This function’s goal is to generate a navigation url that depends on the document type. In this case, it will be /blog/{unique slug} for documents of the type post and the root folder / for every other document type, including blog_home. As you can see, the data required to generate a proper url with this helper function is the document’s type and unique identifier. These fields are always present as part of the _meta field, so make sure to retrieve it in your query.

You will have to set up your gatsby-browser.js file to use the Link Resolver as well.

You can now use the proper url generated by the linkResolver function to build the <Link> component for each blog post, so that post titles are links now.

At this point, if you try to use these links to navigate your site, you will notice that you’re faced with a 404 error on every page. That’s because even though you’re navigating to the pages correctly, there’s still the issue of actually creating the pages. For this, you will have to use a template file which will programmatically build a page for each blog post.

Creating pages programmatically with a template

The template you will build is very similar in concept to a regular page, with the addition of introducing a variable which will be used to query the different blog posts.

You’re rendering a very minimalistic page for each blog post; consisting of:

  • A link back to the homepage.
  • The article’s title and page.
  • The rich text body which will contain formatted text and images.

Having a template is not enough to generate the dynamic pages, you will need to configure the plugin in gatsby-config.js so that pages are created following the same pattern defined in the link resolver function.

And with this last step you should be able to see all of your blog posts rendered on your site.

Setting up for Previews

One of the most exciting features that this Gatsby Prismic source plugin provides is the ability to preview changes to your documents without having to publish them or rebuild your Gatsby app. To activate this, you first need to set up an endpoint in your Prismic repository.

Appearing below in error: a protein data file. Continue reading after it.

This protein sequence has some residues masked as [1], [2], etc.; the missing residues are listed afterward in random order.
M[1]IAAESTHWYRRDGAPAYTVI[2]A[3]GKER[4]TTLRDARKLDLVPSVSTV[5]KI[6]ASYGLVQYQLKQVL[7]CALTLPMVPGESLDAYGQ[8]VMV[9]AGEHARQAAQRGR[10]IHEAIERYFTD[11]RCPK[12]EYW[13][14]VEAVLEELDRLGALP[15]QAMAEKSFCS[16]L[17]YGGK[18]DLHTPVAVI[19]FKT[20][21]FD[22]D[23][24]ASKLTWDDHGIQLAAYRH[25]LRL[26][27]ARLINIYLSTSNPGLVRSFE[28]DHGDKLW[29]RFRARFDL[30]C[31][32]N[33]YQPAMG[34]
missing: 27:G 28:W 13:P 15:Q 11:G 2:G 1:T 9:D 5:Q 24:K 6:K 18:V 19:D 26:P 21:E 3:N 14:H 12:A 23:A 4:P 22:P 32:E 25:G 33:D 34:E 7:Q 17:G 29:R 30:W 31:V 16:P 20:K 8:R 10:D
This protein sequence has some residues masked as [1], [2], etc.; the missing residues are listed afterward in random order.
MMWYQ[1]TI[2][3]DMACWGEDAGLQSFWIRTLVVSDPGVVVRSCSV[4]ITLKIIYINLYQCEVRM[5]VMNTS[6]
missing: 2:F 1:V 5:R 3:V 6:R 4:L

In your repository, go to Settings > Previews > Create a New Preview and fill in the fields for your setup. For a default local development environment, you should use http://localhost:8000 as the Domain, with /preview as the optional Link Resolver. Don’t worry about including the toolbar script, the plugin will take care of it.

Finally, return to your Gatsby configuration file to activate the feature.

Your blog is ready to handle previews now. Just edit any of your blog posts in your Prismic repository and preview the changes you’ve made instead of publishing it. Previews are not limited to the development environment, you can adjust the endpoint configuration to work for the hosted version you deploy. Content writers can use it as a staging environment to preview their content changes without having to rebuild your site, and before publishing.

What did you just build?

After following this tutorial you have a minimalist blog that uses a Prismic repository as a data source. You have learned:

  • How to query the relevant data with GraphQL.
  • Render that data in your site.
  • Create templates to generate pages programmatically.
  • Build links to navigate your site.
  • And most importantly, how to set up previews so you can view changes to your documents without publishing them.

Where to go from here

If you want to go further, here are some more advanced things you can do using Prismic:

You can read more about it in Prismic’s Gatsby documentation, build your own full-featured blog where you can try out Slices.